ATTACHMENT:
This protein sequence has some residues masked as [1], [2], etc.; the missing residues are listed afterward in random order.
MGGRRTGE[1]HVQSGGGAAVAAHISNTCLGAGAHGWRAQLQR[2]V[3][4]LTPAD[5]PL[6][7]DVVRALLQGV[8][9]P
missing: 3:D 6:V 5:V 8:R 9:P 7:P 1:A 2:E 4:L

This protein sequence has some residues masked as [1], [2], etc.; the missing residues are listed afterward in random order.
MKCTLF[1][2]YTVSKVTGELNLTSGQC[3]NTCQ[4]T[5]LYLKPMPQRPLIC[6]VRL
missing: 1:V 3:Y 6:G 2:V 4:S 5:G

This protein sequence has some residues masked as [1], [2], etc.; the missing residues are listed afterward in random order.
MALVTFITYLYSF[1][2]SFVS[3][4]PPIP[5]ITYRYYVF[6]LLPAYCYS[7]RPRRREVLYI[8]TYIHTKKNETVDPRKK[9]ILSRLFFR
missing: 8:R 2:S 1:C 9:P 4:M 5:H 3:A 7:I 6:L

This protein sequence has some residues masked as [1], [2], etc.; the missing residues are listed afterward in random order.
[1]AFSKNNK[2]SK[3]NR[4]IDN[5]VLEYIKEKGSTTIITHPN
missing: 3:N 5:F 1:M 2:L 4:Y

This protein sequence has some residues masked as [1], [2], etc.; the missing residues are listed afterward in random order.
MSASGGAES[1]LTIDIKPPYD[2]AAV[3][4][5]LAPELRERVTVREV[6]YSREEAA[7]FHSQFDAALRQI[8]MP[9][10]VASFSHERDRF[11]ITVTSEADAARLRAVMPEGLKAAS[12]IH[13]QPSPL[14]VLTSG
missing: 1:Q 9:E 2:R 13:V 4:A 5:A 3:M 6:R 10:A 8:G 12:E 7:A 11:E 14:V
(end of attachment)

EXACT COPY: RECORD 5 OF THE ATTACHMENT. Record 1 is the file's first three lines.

This protein sequence has some residues masked as [1], [2], etc.; the missing residues are listed afterward in random order.
MSASGGAES[1]LTIDIKPPYD[2]AAV[3][4][5]LAPELRERVTVREV[6]YSREEAA[7]FHSQFDAALRQI[8]MP[9][10]VASFSHERDRF[11]ITVTSEADAARLRAVMPEGLKAAS[12]IH[13]QPSPL[14]VLTSG
missing: 1:Q 9:E 2:R 13:V 4:A 5:A 3:M 6:R 10:A 8:G 12:E 7:A 11:E 14:V